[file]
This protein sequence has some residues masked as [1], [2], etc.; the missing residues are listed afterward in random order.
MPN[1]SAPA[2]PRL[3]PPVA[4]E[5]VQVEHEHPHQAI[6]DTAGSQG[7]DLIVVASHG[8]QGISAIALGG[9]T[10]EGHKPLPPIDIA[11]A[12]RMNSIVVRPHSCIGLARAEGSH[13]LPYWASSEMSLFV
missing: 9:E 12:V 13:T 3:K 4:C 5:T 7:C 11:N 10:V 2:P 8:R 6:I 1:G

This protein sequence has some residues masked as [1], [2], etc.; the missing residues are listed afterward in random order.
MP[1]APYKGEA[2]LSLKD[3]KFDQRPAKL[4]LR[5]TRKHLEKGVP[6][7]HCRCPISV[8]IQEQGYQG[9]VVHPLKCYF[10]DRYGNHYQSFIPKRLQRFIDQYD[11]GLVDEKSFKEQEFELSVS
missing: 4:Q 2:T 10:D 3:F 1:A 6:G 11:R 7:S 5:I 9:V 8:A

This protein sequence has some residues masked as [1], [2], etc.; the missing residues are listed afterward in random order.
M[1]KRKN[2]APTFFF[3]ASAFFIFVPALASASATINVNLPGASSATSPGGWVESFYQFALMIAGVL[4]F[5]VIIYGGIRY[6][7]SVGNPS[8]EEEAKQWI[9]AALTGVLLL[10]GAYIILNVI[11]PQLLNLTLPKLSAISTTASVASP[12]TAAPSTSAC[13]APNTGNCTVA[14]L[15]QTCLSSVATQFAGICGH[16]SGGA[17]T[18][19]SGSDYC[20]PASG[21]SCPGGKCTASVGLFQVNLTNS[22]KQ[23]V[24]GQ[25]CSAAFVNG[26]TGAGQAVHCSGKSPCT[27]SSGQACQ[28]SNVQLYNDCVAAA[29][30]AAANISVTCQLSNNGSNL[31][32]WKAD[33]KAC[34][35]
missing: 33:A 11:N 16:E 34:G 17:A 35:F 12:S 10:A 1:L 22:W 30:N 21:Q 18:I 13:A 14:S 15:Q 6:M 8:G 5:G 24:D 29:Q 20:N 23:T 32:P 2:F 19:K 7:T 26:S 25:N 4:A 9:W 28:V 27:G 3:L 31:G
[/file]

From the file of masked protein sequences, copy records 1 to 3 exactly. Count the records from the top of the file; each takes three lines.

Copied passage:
This protein sequence has some residues masked as [1], [2], etc.; the missing residues are listed afterward in random order.
MPN[1]SAPA[2]PRL[3]PPVA[4]E[5]VQVEHEHPHQAI[6]DTAGSQG[7]DLIVVASHG[8]QGISAIALGG[9]T[10]EGHKPLPPIDIA[11]A[12]RMNSIVVRPHSCIGLARAEGSH[13]LPYWASSEMSLFV
missing: 9:E 12:V 13:T 3:K 4:C 5:T 7:C 11:N 10:V 2:P 8:R 6:I 1:G

This protein sequence has some residues masked as [1], [2], etc.; the missing residues are listed afterward in random order.
MP[1]APYKGEA[2]LSLKD[3]KFDQRPAKL[4]LR[5]TRKHLEKGVP[6][7]HCRCPISV[8]IQEQGYQG[9]VVHPLKCYF[10]DRYGNHYQSFIPKRLQRFIDQYD[11]GLVDEKSFKEQEFELSVS
missing: 4:Q 2:T 10:D 3:F 1:A 6:G 11:R 7:S 5:I 9:V 8:A

This protein sequence has some residues masked as [1], [2], etc.; the missing residues are listed afterward in random order.
M[1]KRKN[2]APTFFF[3]ASAFFIFVPALASASATINVNLPGASSATSPGGWVESFYQFALMIAGVL[4]F[5]VIIYGGIRY[6][7]SVGNPS[8]EEEAKQWI[9]AALTGVLLL[10]GAYIILNVI[11]PQLLNLTLPKLSAISTTASVASP[12]TAAPSTSAC[13]APNTGNCTVA[14]L[15]QTCLSSVATQFAGICGH[16]SGGA[17]T[18][19]SGSDYC[20]PASG[21]SCPGGKCTASVGLFQVNLTNS[22]KQ[23]V[24]GQ[25]CSAAFVNG[26]TGAGQAVHCSGKSPCT[27]SSGQACQ[28]SNVQLYNDCVAAA[29][30]AAANISVTCQLSNNGSNL[31][32]WKAD[33]KAC[34][35]
missing: 33:A 11:N 16:E 34:G 17:A 35:F 12:S 10:A 1:L 22:W 30:N 21:Q 18:I 13:A 14:S 15:Q 6:M 8:G 5:G 24:D 29:Q 20:N 23:T 32:P 2:F 19:K 7:T 26:S 25:N 4:A 9:W 28:V 27:G 3:L 31:G